22.There is no other issue to be able consider the aspect of predominance. The issue of predominance was dealt with in Mohammed Ali Baadi & Others Versus AG & 11 Others (2018) eKLR where the court held, at paragraph “The Supreme Court in Republic vs Karisa Chengo & 2 Others amplified and pertinently held that each of the superior courts established by or under the Constitution has jurisdiction only over matters exclusively reserved to it by the Constitution or by a statute as permitted by the Constitution. The holding in this case however, does not resolve the knotted question of which court among the High Court and the two equal status courts under article 162(2)(b) should be seized of jurisdiction in controversies in hybrid cases. Hybrid cases are cases where issues cut across the exclusive jurisdiction reserved for each of the three courts. As demonstrated by the issues identified above, this is one such hybrid case.”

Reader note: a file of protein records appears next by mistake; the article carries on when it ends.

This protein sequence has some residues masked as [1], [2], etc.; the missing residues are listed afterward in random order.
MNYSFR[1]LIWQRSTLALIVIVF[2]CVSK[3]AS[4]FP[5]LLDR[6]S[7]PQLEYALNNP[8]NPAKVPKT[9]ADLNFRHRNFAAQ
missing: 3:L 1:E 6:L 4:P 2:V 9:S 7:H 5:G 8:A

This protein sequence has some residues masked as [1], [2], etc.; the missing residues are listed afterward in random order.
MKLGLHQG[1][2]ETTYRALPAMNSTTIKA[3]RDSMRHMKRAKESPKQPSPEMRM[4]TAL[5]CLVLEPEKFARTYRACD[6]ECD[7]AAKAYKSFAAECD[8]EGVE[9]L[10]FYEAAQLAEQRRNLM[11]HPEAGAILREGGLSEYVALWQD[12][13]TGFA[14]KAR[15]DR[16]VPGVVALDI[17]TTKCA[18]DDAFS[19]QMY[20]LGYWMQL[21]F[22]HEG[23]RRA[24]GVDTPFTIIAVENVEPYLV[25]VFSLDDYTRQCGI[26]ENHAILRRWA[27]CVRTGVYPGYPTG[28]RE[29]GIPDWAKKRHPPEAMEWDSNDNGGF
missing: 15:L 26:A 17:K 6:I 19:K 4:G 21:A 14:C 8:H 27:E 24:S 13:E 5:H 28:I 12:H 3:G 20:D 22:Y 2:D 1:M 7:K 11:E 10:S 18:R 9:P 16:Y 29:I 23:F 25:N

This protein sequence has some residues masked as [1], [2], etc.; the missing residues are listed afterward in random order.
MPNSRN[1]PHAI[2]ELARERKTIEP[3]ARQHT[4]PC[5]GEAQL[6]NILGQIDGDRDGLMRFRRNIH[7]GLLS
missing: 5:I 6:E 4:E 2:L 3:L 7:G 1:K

23.Given that this is a purely employment matter, there is no remedy. The appeal ought to have been filed in the Employment and Labour Relation Court. I therefore find that I cannot go into the merit of the appeal without first having jurisdiction to do so. Having fallen within the former, the appeal herein is struck out for lack of jurisdiction.
24.However, I do not grant the respondent costs and for good measure. On October 3, 2022., the respondents were to place the submissions in the court file. They failed to do so. They have not been active in the matter. Thus, they driven themselves out of costs. In any case, given the employer- employee relationship, that the Court does not see costs as warranted.
25.The court does not have jurisdiction to handle this appeal for reason of being both an employment matter and a Work injury Benefit Act case.
26.The appeal is consequently struck out with no order as to costs.
DELIVERED, DATED AND SIGNED AT MOMBASA ON THIS 20TH DAY OF MARCH, 2023. JUDGMENT DELIVERED THROUGH MICROSOFT TEAMS ONLINE PLATFORM.HON MR JUSTICE DENNIS KIZITO MAGARE JUDGE OF THE HIGH COURT, MOMBASAIn the presence of:No appearance for the appellantMiss Kagiri advocate for the respondent